All Hail These Royal Dog Breeds!

Royal Corgi

The Royals, they’re just like us. Okay maybe we won’t have 26 million viewers worldwide, but they do love their dogs like us! And it’s not only the British Royal family who hold court with four-legged monarchs – dogs have cemented their regal status throughout history and across the globe.

In honor of Royal Wedding fever, here are several dog breeds that have roots in aristocracy, but today make great companions for commoners and royalty alike!

Pembroke Welsh Corgi: United Kingdom

You can’t enjoy a spot of tea in Buckingham Palace without stumbling over one of Queen Elizbeth’s II famed Pembroke Welsh Corgis. Synonymous with Her Majesty’s reign for more than seven decades, the Queen has had more than 30 of the short-statured fur balls in her lifetime. She received her first corgi, named Susan, at age 18, and raised 14 generations of royal pups. Willow, the last descendent of Susan, recently passed in April of this year.

Although corgis may be her signature, The Queen is fond of many types of dogs and counted Labradors, Cocker Spaniels and Dachshunds among her pack. She currently has two Dorgis, crossbreeds from one of her Corgis (not of Susan’s descent) and a dachshund belonging to Princess Margaret.

 Shih Tzu & Pekingese: China

So revered by Chinese royalty, the Ming and Manchu dynasties ruled anyone found owning a ShihTzu or Pekingese outside the imperial court was sentenced to death. Known as the “holy pet of the palace,” it’s been said the small dogs were bred by Tibetan monks for Chinese emperors who desired their lion-like ferocity features, reminiscent of Chinese guardian lions.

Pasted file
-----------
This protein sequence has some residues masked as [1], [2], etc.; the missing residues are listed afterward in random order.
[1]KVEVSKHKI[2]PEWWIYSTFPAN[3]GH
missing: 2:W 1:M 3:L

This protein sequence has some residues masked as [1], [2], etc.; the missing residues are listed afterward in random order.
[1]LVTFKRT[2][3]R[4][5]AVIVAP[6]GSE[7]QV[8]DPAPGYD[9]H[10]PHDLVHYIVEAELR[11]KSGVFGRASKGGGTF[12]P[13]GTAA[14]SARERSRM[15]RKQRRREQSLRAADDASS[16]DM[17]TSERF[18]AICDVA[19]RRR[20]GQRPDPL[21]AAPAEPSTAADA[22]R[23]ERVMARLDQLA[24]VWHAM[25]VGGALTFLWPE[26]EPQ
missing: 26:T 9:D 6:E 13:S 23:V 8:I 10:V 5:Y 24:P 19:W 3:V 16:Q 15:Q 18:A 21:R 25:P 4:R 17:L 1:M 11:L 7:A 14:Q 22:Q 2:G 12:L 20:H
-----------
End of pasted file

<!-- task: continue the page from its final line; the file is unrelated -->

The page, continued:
In the late 1800’s Empress Tzu Hsi was gifted a pair of Shih Tzu by the Dalai Lama, which she bred and gave puppies to Dutch and English nobility, growing the breed’s popularity in Western culture. Pekingese were also popular gifts among aristocrats, including Queen Victoria, especially during the opium wars of the 19th century. The little lion dogs eventually made way to the US in the 1940s following World War II and have remained as some of the most popular breeds ever since.

Saluki: Egypt

One of the rarest dogs on our list, the Saluki is also one of the oldest breeds still living today with evidence of its lineage going back thousands of years. Known as the Royal Dog of Egypt, the Greyhound-like hunting dogs were valued by Ancient Egyptian royalty for their agility, speed, stamina and grace. They were so loved that mummified remains of Salukis have been found in ancient tombs, a sign of great respect and honor.  In fact, Egypt’s most notorious king King Tut himself enjoyed the gentle companionship of a Saluki. They remained a popular breed in North Africa for centuries before arriving in America in the early 1900s.

Poodle: France

No surprise here: The Poodle is preferred among the French. Both a status symbol and fashion statement, poodles came en vogue thanks to Kings Louis XIV and Louis XVI.  Unlike other royal pets who often served their masters as hunters and protectors, these pampered pooches were known for having rule over royal chambers and free-reign of Versailles.

The intelligent and skillful breed remains popular in both Europe and the US, as does the poodle’s reputation as a fashion icon.

Pug: Holland

Although the pug has its roots in ancient China, it was William, Prince of Orange that made the snub-nose breed a Holland royalty in the 1500s.

Legend has it His Highness’ loyal pug Pompey alerted him of an assassination attempt, saving the prince’s life and earning the fearless pooch the title as the official dog of the House of Orange. While Pompey’s exact species has been questioned, the story helped bolster the breed’s popularity throughout Europe, especially in French royal circles. Both Queen Marie-Antoinette and the Napoleon Bonaparte were proud pug owners.

 What royal breed is in your life? Purebred or unique mix, honor those royal genes with some (dog friendly) crumpets this weekend!


2 I like it
0 I don't like it

Leave a Reply

Your email address will not be published. Required fields are marked *